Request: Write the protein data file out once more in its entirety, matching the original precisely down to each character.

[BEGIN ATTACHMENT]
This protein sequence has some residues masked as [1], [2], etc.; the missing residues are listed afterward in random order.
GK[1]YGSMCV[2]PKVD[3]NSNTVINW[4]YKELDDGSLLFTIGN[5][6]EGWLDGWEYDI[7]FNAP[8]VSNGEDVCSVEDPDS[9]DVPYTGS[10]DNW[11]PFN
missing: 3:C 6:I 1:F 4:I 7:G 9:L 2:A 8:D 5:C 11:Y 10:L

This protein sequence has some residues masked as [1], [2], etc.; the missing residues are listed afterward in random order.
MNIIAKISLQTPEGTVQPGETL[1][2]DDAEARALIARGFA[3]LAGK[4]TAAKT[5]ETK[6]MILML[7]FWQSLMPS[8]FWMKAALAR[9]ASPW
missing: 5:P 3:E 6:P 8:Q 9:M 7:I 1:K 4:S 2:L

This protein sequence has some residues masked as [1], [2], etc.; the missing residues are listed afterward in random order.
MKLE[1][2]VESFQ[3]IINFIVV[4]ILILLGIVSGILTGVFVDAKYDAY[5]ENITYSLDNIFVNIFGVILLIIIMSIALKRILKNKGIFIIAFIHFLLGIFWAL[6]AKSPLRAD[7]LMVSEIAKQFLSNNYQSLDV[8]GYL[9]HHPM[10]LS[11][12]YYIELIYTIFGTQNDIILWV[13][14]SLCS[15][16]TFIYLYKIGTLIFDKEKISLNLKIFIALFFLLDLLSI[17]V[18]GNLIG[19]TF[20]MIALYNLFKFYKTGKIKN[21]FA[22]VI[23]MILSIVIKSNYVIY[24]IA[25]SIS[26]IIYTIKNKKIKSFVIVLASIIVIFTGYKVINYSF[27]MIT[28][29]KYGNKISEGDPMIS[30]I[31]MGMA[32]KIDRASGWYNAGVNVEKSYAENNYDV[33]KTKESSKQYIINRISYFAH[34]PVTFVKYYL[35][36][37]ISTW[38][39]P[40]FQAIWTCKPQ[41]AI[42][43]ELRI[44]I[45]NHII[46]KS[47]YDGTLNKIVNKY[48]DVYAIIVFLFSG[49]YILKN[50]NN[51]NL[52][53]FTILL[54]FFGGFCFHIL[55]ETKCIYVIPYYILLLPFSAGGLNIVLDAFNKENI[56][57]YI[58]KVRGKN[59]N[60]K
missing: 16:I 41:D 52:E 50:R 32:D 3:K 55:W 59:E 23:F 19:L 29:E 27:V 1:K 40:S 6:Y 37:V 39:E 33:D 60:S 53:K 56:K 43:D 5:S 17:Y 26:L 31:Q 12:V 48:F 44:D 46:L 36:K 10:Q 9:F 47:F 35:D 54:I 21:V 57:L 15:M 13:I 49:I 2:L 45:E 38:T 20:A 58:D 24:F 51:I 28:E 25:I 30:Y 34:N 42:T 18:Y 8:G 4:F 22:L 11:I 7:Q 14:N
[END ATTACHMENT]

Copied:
This protein sequence has some residues masked as [1], [2], etc.; the missing residues are listed afterward in random order.
GK[1]YGSMCV[2]PKVD[3]NSNTVINW[4]YKELDDGSLLFTIGN[5][6]EGWLDGWEYDI[7]FNAP[8]VSNGEDVCSVEDPDS[9]DVPYTGS[10]DNW[11]PFN
missing: 3:C 6:I 1:F 4:I 7:G 9:L 2:A 8:D 5:C 11:Y 10:L

This protein sequence has some residues masked as [1], [2], etc.; the missing residues are listed afterward in random order.
MNIIAKISLQTPEGTVQPGETL[1][2]DDAEARALIARGFA[3]LAGK[4]TAAKT[5]ETK[6]MILML[7]FWQSLMPS[8]FWMKAALAR[9]ASPW
missing: 5:P 3:E 6:P 8:Q 9:M 7:I 1:K 4:S 2:L

This protein sequence has some residues masked as [1], [2], etc.; the missing residues are listed afterward in random order.
MKLE[1][2]VESFQ[3]IINFIVV[4]ILILLGIVSGILTGVFVDAKYDAY[5]ENITYSLDNIFVNIFGVILLIIIMSIALKRILKNKGIFIIAFIHFLLGIFWAL[6]AKSPLRAD[7]LMVSEIAKQFLSNNYQSLDV[8]GYL[9]HHPM[10]LS[11][12]YYIELIYTIFGTQNDIILWV[13][14]SLCS[15][16]TFIYLYKIGTLIFDKEKISLNLKIFIALFFLLDLLSI[17]V[18]GNLIG[19]TF[20]MIALYNLFKFYKTGKIKN[21]FA[22]VI[23]MILSIVIKSNYVIY[24]IA[25]SIS[26]IIYTIKNKKIKSFVIVLASIIVIFTGYKVINYSF[27]MIT[28][29]KYGNKISEGDPMIS[30]I[31]MGMA[32]KIDRASGWYNAGVNVEKSYAENNYDV[33]KTKESSKQYIINRISYFAH[34]PVTFVKYYL[35][36][37]ISTW[38][39]P[40]FQAIWTCKPQ[41]AI[42][43]ELRI[44]I[45]NHII[46]KS[47]YDGTLNKIVNKY[48]DVYAIIVFLFSG[49]YILKN[50]NN[51]NL[52][53]FTILL[54]FFGGFCFHIL[55]ETKCIYVIPYYILLLPFSAGGLNIVLDAFNKENI[56][57]YI[58]KVRGKN[59]N[60]K
missing: 16:I 41:D 52:E 50:R 32:D 3:K 55:W 59:E 23:F 19:L 29:E 27:V 1:K 40:S 6:Y 37:V 39:E 33:D 60:S 53:K 56:K 43:D 5:S 17:Y 26:L 31:Q 12:V 48:F 44:D 46:L 36:K 10:Q 9:F 47:F 35:D 54:I 21:V 57:L 15:M 13:I 49:I 2:L 45:E 38:T 20:A 58:D 24:F 51:I 28:E 25:I 30:Y 34:N 42:T 18:Y 8:G 4:F 22:L 11:I 7:Q 14:N